Survival of bacteria and spores under extreme shock pressures

Burchell, Mark J. and Mann, J.R. and Bunch, Alan William (2004) Survival of bacteria and spores under extreme shock pressures. Monthly Notices of the Royal Astronomical Society, 352 (4). pp. 1273-1278. ISSN 0035-8711 . (The full text of this publication is not available from this repository)

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Abstract

Some rocky objects on Earth originated on other planets (e.g. Martian meteorites). Modelling of interplanetary transfer times (Mars-Earth) and calculations of the survival of cells and spores in the radiation environment of space show that this is not an insurmountable obstacle to the successful delivery of life from one planetary surface to another via these rocks. However, the initial launch into space and the subsequent arrival at a new planet involve short-duration extreme accelerations, and shock pressures in the 1-100 GPa range. Recently it has been shown that survival of such accelerations and at such shock pressures is possible. Here we show that in hypervelocity impacts (which involve extreme short-duration accelerations), as shock pressures vary from 1 to 78 GPa, the survival rate (N/N-0) for Rhodococcus erythropolis cells falls from 10(-4) to 10(-7). Whilst survival rates are low at 78 GPa, they are still finite. For a different organism, Bacillis subtilis, the survival rate at 78 GPa was found to be of the order of 10(-5), i.e. significantly greater than for the R. erythropolis, indicating that survival rates may vary greatly with different organisms. By contrast, the variation between the survival rate in impacts on agar at 78 GPa for B. subtilis spores versus active B. subtilis was found only to be a factor of 2, well within the experimental uncertainties and not significant. Overall, whilst extreme shock pressures clearly have a deleterious effect on survival rates, it is shown that, even at extreme shock pressures of near to 100 GPa, there is still a finite and sufficient survival rate for this not to be an insurmountable obstacle to successful natural transfer of life through space.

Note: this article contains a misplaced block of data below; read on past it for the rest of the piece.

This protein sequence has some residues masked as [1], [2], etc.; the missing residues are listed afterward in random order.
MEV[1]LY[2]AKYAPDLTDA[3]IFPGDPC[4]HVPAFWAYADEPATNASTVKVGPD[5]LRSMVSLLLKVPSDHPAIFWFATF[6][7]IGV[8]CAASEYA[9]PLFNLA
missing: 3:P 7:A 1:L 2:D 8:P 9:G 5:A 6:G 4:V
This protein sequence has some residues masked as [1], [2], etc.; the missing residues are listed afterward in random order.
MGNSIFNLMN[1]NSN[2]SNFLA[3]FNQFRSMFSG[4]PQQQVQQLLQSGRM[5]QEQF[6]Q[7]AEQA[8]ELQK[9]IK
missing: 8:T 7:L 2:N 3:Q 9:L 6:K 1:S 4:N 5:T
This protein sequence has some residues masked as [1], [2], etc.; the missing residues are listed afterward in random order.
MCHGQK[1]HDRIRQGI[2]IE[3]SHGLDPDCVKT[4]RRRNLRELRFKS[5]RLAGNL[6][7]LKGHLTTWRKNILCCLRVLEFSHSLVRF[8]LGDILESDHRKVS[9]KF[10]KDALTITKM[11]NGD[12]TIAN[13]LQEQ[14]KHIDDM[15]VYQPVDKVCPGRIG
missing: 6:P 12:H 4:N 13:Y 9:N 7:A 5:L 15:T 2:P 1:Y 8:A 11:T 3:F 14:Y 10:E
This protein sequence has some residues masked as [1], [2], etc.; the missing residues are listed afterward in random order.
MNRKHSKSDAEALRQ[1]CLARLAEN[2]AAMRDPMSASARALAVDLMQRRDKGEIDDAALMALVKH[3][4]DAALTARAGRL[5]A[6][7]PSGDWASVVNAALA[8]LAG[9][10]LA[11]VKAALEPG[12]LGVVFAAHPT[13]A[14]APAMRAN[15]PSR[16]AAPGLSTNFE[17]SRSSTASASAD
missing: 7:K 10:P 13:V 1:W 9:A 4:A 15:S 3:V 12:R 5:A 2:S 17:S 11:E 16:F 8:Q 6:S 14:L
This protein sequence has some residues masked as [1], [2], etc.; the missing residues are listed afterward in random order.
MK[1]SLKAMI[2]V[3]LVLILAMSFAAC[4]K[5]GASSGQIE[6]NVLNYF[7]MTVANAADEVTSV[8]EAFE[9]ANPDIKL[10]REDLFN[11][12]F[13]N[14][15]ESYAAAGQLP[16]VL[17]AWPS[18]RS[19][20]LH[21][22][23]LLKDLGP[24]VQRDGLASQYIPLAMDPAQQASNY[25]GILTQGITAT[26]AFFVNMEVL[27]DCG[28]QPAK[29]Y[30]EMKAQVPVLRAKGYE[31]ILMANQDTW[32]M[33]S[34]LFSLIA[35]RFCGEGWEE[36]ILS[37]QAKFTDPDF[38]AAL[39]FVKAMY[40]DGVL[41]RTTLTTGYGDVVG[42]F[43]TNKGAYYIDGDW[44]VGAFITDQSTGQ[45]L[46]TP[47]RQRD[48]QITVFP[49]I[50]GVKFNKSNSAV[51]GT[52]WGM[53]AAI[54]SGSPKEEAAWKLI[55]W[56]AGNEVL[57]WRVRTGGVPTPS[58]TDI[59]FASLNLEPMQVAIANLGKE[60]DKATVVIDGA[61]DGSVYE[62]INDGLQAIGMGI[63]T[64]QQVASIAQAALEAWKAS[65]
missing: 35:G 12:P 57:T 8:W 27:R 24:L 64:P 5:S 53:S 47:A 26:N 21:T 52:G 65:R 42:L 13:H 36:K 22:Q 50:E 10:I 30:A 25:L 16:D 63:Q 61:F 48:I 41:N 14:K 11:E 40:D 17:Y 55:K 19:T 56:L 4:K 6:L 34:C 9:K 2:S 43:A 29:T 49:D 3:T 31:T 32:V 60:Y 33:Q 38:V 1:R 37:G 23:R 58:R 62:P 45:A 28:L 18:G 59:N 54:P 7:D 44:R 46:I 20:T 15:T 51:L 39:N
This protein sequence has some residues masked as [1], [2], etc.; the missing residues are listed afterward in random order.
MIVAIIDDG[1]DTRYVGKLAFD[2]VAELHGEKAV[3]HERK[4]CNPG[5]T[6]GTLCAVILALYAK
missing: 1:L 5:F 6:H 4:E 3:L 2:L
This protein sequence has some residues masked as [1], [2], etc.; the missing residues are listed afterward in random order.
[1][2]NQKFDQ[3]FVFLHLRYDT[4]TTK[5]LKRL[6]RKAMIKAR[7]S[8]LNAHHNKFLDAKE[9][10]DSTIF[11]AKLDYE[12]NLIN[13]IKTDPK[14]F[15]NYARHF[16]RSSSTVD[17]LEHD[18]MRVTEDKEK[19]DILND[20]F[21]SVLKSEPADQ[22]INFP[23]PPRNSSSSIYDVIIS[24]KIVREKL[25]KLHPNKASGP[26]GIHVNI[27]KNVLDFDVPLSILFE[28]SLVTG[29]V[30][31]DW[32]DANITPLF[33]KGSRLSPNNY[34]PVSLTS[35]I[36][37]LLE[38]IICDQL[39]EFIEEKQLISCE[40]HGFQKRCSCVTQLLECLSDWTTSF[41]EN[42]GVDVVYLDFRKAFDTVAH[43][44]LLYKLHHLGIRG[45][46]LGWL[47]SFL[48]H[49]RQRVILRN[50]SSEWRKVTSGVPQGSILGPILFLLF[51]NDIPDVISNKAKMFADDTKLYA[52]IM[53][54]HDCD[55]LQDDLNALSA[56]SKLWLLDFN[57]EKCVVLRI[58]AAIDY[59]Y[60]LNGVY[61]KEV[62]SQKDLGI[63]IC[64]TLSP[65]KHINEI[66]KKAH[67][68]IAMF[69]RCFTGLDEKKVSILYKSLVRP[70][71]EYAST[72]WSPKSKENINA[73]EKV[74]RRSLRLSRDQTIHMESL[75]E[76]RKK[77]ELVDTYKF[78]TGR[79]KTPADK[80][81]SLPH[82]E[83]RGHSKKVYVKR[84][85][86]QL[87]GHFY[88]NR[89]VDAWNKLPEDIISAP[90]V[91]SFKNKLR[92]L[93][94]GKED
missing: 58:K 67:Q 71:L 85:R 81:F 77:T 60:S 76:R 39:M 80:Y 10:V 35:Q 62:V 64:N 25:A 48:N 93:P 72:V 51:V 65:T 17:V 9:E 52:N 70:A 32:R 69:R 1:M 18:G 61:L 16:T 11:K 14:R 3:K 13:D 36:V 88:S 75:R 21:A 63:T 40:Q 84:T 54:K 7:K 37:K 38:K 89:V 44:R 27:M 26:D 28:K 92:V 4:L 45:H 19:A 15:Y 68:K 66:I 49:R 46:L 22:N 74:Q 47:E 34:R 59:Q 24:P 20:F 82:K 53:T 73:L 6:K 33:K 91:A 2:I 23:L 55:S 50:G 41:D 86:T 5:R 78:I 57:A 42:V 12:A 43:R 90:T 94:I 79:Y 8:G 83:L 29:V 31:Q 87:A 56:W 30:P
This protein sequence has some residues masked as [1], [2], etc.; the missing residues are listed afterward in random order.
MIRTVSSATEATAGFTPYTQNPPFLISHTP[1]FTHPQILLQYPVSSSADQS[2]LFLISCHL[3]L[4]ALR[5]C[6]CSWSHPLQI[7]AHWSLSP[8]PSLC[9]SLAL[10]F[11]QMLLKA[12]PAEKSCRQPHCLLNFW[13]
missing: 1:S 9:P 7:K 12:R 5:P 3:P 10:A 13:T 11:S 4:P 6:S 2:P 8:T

Item Type: Article
Uncontrolled keywords: astrobiology; comets : general; meteors, meteoroids; planets and satellites : general
Subjects: Q Science
Divisions: Faculties > Science Technology and Medical Studies > School of Physical Sciences > Centre for Astrophysics and Planetary Sciences
Faculties > Science Technology and Medical Studies > School of Physical Sciences
Depositing User: Mark Burchell
Date Deposited: 11 Jun 2008 14:59
Last Modified: 15 May 2014 08:43
Resource URI: http://kar.kent.ac.uk/id/eprint/5037 (The current URI for this page, for reference purposes)
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